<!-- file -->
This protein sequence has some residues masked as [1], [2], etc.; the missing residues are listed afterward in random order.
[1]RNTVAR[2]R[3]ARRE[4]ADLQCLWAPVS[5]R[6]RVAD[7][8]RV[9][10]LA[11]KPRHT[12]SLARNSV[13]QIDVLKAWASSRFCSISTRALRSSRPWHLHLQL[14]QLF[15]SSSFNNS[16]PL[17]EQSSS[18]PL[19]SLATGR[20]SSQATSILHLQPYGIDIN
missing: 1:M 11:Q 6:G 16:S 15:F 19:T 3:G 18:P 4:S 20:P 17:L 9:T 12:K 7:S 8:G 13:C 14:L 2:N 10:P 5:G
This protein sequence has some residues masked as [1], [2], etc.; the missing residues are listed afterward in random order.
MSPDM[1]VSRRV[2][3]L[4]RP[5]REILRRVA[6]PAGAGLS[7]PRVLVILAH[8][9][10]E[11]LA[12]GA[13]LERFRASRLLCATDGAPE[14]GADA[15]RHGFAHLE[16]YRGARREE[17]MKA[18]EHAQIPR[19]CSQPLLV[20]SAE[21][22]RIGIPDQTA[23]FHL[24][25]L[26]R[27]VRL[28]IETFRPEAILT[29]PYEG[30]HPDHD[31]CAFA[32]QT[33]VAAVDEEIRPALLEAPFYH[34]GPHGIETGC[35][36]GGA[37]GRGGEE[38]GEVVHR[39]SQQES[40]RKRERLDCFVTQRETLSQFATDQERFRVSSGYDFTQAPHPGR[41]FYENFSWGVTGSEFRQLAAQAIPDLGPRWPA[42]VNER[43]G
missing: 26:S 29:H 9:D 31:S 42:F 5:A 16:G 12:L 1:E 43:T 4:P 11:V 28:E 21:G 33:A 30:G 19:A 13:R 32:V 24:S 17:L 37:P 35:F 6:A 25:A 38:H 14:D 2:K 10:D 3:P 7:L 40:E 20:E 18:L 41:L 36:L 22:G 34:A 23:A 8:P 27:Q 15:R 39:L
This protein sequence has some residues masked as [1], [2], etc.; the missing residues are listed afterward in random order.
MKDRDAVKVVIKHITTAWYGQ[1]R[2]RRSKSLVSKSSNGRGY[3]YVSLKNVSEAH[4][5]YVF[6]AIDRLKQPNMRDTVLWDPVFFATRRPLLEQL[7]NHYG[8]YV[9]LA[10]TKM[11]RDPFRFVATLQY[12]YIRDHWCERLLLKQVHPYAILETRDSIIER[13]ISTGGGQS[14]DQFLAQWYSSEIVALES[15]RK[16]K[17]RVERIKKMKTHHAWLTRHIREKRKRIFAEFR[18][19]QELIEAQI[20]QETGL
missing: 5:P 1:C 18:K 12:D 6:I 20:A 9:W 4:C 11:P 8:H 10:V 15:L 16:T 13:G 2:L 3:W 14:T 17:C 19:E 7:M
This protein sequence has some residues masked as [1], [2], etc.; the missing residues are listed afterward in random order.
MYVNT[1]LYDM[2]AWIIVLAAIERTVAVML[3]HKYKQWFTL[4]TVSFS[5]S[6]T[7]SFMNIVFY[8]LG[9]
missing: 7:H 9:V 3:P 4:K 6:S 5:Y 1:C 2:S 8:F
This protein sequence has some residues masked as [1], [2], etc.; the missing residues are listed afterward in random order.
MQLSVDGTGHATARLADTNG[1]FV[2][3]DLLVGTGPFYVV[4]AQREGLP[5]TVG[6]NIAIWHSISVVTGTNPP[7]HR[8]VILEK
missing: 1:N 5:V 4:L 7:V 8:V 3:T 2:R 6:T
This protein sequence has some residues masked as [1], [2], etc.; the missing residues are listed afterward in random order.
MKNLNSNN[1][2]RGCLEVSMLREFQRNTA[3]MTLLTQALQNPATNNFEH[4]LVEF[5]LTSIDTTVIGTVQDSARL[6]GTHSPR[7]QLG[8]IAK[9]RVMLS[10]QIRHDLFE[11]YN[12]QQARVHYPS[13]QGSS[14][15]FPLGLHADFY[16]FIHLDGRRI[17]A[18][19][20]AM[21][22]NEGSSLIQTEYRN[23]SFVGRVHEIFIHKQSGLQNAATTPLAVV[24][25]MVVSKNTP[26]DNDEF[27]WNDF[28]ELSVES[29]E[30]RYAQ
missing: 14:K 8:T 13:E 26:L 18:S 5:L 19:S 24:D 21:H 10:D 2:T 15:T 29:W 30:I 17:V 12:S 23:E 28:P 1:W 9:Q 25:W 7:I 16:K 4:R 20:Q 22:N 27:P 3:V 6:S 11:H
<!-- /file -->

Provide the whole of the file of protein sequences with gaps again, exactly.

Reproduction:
This protein sequence has some residues masked as [1], [2], etc.; the missing residues are listed afterward in random order.
[1]RNTVAR[2]R[3]ARRE[4]ADLQCLWAPVS[5]R[6]RVAD[7][8]RV[9][10]LA[11]KPRHT[12]SLARNSV[13]QIDVLKAWASSRFCSISTRALRSSRPWHLHLQL[14]QLF[15]SSSFNNS[16]PL[17]EQSSS[18]PL[19]SLATGR[20]SSQATSILHLQPYGIDIN
missing: 1:M 11:Q 6:G 16:S 15:F 19:T 3:G 18:P 4:S 20:P 17:L 9:T 12:K 7:S 8:G 13:C 14:L 2:N 10:P 5:G
This protein sequence has some residues masked as [1], [2], etc.; the missing residues are listed afterward in random order.
MSPDM[1]VSRRV[2][3]L[4]RP[5]REILRRVA[6]PAGAGLS[7]PRVLVILAH[8][9][10]E[11]LA[12]GA[13]LERFRASRLLCATDGAPE[14]GADA[15]RHGFAHLE[16]YRGARREE[17]MKA[18]EHAQIPR[19]CSQPLLV[20]SAE[21][22]RIGIPDQTA[23]FHL[24][25]L[26]R[27]VRL[28]IETFRPEAILT[29]PYEG[30]HPDHD[31]CAFA[32]QT[33]VAAVDEEIRPALLEAPFYH[34]GPHGIETGC[35][36]GGA[37]GRGGEE[38]GEVVHR[39]SQQES[40]RKRERLDCFVTQRETLSQFATDQERFRVSSGYDFTQAPHPGR[41]FYENFSWGVTGSEFRQLAAQAIPDLGPRWPA[42]VNER[43]G
missing: 26:S 29:H 9:D 31:S 42:F 5:A 16:G 12:L 1:E 43:T 4:P 11:V 28:E 21:G 33:A 30:G 19:A 13:R 32:V 24:S 17:L 37:P 35:F 6:A 25:A 38:H 14:D 2:K 10:D 3:P 7:L 40:E 20:E 18:L 41:L 36:L 22:G 34:A 23:A 8:P 27:Q 15:R 39:L
This protein sequence has some residues masked as [1], [2], etc.; the missing residues are listed afterward in random order.
MKDRDAVKVVIKHITTAWYGQ[1]R[2]RRSKSLVSKSSNGRGY[3]YVSLKNVSEAH[4][5]YVF[6]AIDRLKQPNMRDTVLWDPVFFATRRPLLEQL[7]NHYG[8]YV[9]LA[10]TKM[11]RDPFRFVATLQY[12]YIRDHWCERLLLKQVHPYAILETRDSIIER[13]ISTGGGQS[14]DQFLAQWYSSEIVALES[15]RK[16]K[17]RVERIKKMKTHHAWLTRHIREKRKRIFAEFR[18][19]QELIEAQI[20]QETGL
missing: 5:P 1:C 18:K 12:D 6:I 20:A 9:W 4:C 11:P 8:H 10:V 15:L 16:T 13:G 2:L 3:W 14:T 17:C 19:E 7:M
This protein sequence has some residues masked as [1], [2], etc.; the missing residues are listed afterward in random order.
MYVNT[1]LYDM[2]AWIIVLAAIERTVAVML[3]HKYKQWFTL[4]TVSFS[5]S[6]T[7]SFMNIVFY[8]LG[9]
missing: 7:H 9:V 3:P 4:K 6:S 5:Y 1:C 2:S 8:F
This protein sequence has some residues masked as [1], [2], etc.; the missing residues are listed afterward in random order.
MQLSVDGTGHATARLADTNG[1]FV[2][3]DLLVGTGPFYVV[4]AQREGLP[5]TVG[6]NIAIWHSISVVTGTNPP[7]HR[8]VILEK
missing: 1:N 5:V 4:L 7:V 8:V 3:T 2:R 6:T
This protein sequence has some residues masked as [1], [2], etc.; the missing residues are listed afterward in random order.
MKNLNSNN[1][2]RGCLEVSMLREFQRNTA[3]MTLLTQALQNPATNNFEH[4]LVEF[5]LTSIDTTVIGTVQDSARL[6]GTHSPR[7]QLG[8]IAK[9]RVMLS[10]QIRHDLFE[11]YN[12]QQARVHYPS[13]QGSS[14][15]FPLGLHADFY[16]FIHLDGRRI[17]A[18][19][20]AM[21][22]NEGSSLIQTEYRN[23]SFVGRVHEIFIHKQSGLQNAATTPLAVV[24][25]MVVSKNTP[26]DNDEF[27]WNDF[28]ELSVES[29]E[30]RYAQ
missing: 14:K 8:T 13:E 26:L 18:S 5:L 19:S 24:D 21:H 10:D 2:T 15:T 29:W 30:I 17:V 12:S 23:E 28:P 1:W 9:Q 25:W 7:I 16:K 4:R 20:Q 22:N 27:P 3:V 6:S 11:H